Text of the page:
Content Governance

Establish ownership, user permissions, and workflows

October 15, 2015

If your website represents several internal stakeholders than you need a content governance policy. The policy should leverage the expertise of the stakeholders towards the strategic aims of the website. In developing the content governance policy for Bard College at Simon’s Rock, I approached the task as a design problem. Begin by identifying the problem you are trying to solve. Then create content categories, user types, and workflows to solve that problem.

Identify Priorities

The first step is to identify the issues you are trying to solve with a governance policy. I started by working with key stakeholders to identify the priorities. It is tempting to choose everything, but prioritizing forces us to focus on what’s most important and address the barriers. The process of prioritizing also demonstrates how certain priorities may be at odds with others. The social media account of a prominent politician may prioritize a policy that avoids risk, a news outlet may prioritize agility and turnaround, and a small non-profit may prioritize efficient use of resources. These priorities may conflict with others. Adding a layer of oversight is good for risk assessment, but it will likely reduce agility and efficiency since it requires more labor and more steps.

Here are some potential priorities to consider and they should be customized based on the situation.

  • Risk Aversion (avoid being “busted” or posting a mistake you can’t take back)
  • Consistent Brand and Design
  • Quality Strategy and Messaging
  • Accuracy (Fact-checking)
  • Partnerships (Increase collaboration across teams)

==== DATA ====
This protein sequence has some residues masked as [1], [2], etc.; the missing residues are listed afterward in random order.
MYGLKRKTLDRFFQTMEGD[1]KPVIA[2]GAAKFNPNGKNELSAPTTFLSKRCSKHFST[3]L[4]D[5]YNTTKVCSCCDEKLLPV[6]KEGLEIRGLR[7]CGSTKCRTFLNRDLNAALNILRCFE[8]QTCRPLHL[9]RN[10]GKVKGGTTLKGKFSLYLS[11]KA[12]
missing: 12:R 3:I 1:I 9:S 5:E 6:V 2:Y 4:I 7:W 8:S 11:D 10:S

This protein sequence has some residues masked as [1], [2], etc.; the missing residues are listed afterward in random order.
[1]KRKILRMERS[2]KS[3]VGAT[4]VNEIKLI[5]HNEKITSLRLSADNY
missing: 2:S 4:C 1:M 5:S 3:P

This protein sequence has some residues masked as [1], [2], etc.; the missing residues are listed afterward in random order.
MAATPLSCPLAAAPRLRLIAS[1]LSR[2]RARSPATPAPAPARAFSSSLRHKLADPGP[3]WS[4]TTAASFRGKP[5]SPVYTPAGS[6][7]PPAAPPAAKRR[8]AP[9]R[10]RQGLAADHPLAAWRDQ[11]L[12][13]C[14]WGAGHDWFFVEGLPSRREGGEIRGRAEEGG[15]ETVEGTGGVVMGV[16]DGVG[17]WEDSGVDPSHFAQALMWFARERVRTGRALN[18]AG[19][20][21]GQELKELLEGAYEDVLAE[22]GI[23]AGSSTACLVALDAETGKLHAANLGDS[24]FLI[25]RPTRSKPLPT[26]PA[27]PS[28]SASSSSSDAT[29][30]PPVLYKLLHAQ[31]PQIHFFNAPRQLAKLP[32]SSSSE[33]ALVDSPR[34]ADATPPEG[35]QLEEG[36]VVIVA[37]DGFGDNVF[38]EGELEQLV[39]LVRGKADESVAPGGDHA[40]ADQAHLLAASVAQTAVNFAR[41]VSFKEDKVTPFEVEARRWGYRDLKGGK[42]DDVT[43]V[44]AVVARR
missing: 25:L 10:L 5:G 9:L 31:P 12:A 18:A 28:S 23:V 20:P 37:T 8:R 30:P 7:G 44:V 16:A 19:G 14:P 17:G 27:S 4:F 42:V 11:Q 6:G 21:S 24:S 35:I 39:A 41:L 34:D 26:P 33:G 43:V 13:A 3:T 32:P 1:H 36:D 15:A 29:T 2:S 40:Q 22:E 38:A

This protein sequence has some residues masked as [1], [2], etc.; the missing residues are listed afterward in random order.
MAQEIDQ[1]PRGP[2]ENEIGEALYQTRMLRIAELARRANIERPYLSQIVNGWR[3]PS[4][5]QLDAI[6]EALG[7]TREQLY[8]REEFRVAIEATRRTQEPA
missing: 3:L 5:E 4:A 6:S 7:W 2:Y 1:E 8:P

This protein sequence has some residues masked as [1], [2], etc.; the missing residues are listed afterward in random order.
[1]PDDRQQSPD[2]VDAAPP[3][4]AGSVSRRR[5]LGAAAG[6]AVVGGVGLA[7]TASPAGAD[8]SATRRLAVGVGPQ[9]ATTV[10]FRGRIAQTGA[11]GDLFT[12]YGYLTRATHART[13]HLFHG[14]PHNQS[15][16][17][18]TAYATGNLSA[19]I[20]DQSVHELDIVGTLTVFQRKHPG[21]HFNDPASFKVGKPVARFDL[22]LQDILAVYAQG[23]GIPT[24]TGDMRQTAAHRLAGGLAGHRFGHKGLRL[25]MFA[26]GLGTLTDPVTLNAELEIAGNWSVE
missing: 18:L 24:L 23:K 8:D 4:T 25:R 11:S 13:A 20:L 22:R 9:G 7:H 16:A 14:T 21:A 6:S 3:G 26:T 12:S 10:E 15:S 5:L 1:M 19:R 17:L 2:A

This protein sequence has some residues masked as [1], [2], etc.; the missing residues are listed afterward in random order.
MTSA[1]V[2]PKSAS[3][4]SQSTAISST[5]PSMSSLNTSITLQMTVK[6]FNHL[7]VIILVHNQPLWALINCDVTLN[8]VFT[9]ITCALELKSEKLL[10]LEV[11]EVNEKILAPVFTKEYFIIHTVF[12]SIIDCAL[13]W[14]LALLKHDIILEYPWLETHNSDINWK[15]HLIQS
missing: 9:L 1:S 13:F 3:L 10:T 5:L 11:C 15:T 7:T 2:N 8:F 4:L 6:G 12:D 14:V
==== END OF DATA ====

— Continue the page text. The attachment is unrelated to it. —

• Agility (Respond quickly with live site changes)
  • Labor/Resources (Staff time and resources)

Design a Solution for the Priorities

After identifying the problem, create a governance policy that will maximize your top priorities and, to a respectively lesser extent, address your lower priorities. The path to the solution will depend on your specific needs.

Content Categories

One possible solution is to divide the content into categories based on the priorities. For example, if strategy is the top priority, group the pages that have the biggest strategic impact. Then create governance procedures that ensure the grouped pages adhere to strategic guidelines and that the strategy experts provide oversight. For pages with less strategic importance, they can be grouped into categories that have governance procedures to ensure other relevant priorities.

User Types

Another solution may involve dividing your users into groups based on their ability to support the priorities. If the top priority is consistent branding, give content access and oversight to users that are the most capable of ensuring consistent branding. Consider ways to provide materials and training that will improve users’ ability to support the priorities. Also consider matching your user types to your content categories. For example, the branding experts should work more closely with the pages that have the most branding return on investment.


The Content Management System (CMS) functionality has a big impact on the way the governance policy is operationalized. Ideally you can create rules so that access to writing, editing, and posting is consistent with your governance policy. It’s a bonus if the CMS can be programmed to manage the appropriate notifications and workflows. Whether it’s built within the CMS or not, there should be clear systems and day-to-day protocols for how content is written, edited, proofed, approved, and revisited.

The governance policy needs to consider available functionality and the return on investment of building and maintaining systems. Developing new systems may not be worth the effort. Prior to implementation, consider if it would be better to revise the governance policy to avoid complicated or labor intensive systems.


The governance policy can grow and adapt over time. Regularly assess the success of the policy and determine if changes should be made in order to better meet your goals.

Resources and Documentation

In addition to a policy, you will need to establish and document the content guidelines. This includes branding, voice and tone, content strategy, and web styles. You will also need to document and train people on how to engage with the CMS according to their permissions and role.